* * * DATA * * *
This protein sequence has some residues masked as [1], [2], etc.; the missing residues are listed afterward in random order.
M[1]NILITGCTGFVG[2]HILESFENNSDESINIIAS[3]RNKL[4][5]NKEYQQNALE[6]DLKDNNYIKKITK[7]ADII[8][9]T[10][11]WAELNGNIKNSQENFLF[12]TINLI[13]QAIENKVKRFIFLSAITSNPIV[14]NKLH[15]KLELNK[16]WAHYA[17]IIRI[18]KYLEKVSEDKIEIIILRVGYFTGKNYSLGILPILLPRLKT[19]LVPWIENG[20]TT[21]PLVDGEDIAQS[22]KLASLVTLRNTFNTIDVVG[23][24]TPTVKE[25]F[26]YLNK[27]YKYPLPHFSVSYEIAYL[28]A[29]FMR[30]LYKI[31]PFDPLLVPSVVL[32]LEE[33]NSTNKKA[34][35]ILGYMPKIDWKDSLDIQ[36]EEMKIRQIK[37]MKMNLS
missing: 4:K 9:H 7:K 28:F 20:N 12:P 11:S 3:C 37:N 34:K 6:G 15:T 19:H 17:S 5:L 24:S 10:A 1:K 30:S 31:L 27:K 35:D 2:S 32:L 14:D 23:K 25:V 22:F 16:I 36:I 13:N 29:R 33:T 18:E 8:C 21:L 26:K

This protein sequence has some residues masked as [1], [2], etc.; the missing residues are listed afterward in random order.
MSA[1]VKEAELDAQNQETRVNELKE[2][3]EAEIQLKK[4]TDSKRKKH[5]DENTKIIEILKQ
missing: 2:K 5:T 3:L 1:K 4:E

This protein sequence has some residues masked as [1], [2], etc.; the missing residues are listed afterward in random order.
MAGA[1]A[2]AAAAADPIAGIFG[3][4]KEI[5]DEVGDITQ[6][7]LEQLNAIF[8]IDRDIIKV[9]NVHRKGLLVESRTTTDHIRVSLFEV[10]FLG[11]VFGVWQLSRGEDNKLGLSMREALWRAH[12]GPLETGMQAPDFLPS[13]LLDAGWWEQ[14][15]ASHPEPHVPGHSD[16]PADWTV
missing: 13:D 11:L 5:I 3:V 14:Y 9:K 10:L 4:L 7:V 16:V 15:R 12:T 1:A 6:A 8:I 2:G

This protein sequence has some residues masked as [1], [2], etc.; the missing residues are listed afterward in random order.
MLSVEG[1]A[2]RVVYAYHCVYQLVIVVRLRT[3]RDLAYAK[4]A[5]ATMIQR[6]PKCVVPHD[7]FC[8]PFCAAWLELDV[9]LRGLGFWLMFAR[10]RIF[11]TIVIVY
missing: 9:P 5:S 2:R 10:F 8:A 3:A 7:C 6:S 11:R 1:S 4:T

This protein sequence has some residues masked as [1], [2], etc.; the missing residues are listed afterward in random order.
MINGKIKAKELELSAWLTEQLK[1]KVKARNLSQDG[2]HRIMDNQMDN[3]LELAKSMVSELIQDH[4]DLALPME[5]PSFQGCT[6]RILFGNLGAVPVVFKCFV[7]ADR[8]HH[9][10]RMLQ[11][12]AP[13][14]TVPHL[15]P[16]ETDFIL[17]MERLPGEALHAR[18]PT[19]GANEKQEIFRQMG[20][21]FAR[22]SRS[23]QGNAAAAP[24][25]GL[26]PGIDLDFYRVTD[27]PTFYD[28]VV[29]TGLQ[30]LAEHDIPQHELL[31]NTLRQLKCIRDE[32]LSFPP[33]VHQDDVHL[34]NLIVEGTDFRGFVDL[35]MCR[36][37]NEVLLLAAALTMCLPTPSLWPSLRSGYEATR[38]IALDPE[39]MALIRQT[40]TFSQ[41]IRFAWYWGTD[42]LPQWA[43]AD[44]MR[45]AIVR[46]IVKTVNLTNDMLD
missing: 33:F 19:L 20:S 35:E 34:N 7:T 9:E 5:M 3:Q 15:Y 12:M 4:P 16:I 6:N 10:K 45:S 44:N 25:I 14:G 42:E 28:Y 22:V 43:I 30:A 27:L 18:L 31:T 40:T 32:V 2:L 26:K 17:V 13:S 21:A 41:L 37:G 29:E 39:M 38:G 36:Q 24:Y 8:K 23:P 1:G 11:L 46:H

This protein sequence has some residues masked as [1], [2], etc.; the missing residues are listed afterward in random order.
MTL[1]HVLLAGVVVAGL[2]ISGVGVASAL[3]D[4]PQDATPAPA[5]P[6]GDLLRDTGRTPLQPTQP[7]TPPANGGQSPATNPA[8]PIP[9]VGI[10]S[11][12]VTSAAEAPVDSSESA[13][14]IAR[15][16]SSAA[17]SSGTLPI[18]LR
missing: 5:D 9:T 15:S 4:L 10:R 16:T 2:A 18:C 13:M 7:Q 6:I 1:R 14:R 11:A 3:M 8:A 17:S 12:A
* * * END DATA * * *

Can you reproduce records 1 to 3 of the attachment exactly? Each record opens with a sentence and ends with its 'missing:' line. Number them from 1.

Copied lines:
This protein sequence has some residues masked as [1], [2], etc.; the missing residues are listed afterward in random order.
M[1]NILITGCTGFVG[2]HILESFENNSDESINIIAS[3]RNKL[4][5]NKEYQQNALE[6]DLKDNNYIKKITK[7]ADII[8][9]T[10][11]WAELNGNIKNSQENFLF[12]TINLI[13]QAIENKVKRFIFLSAITSNPIV[14]NKLH[15]KLELNK[16]WAHYA[17]IIRI[18]KYLEKVSEDKIEIIILRVGYFTGKNYSLGILPILLPRLKT[19]LVPWIENG[20]TT[21]PLVDGEDIAQS[22]KLASLVTLRNTFNTIDVVG[23][24]TPTVKE[25]F[26]YLNK[27]YKYPLPHFSVSYEIAYL[28]A[29]FMR[30]LYKI[31]PFDPLLVPSVVL[32]LEE[33]NSTNKKA[34][35]ILGYMPKIDWKDSLDIQ[36]EEMKIRQIK[37]MKMNLS
missing: 4:K 9:H 7:K 28:F 20:N 12:P 11:S 3:C 37:N 34:K 6:G 15:T 19:H 17:S 5:L 24:S 10:A 1:K 30:S 31:L 27:K 35:D 2:S 32:L 14:D 23:K 25:V 22:F 16:I 36:I 13:N 29:R 33:T 18:E 8:C 21:L 26:K

This protein sequence has some residues masked as [1], [2], etc.; the missing residues are listed afterward in random order.
MSA[1]VKEAELDAQNQETRVNELKE[2][3]EAEIQLKK[4]TDSKRKKH[5]DENTKIIEILKQ
missing: 2:K 5:T 3:L 1:K 4:E

This protein sequence has some residues masked as [1], [2], etc.; the missing residues are listed afterward in random order.
MAGA[1]A[2]AAAAADPIAGIFG[3][4]KEI[5]DEVGDITQ[6][7]LEQLNAIF[8]IDRDIIKV[9]NVHRKGLLVESRTTTDHIRVSLFEV[10]FLG[11]VFGVWQLSRGEDNKLGLSMREALWRAH[12]GPLETGMQAPDFLPS[13]LLDAGWWEQ[14][15]ASHPEPHVPGHSD[16]PADWTV
missing: 13:D 11:L 5:I 3:V 14:Y 9:K 10:L 4:L 7:V 16:V 15:R 12:T 1:A 6:A 8:I 2:G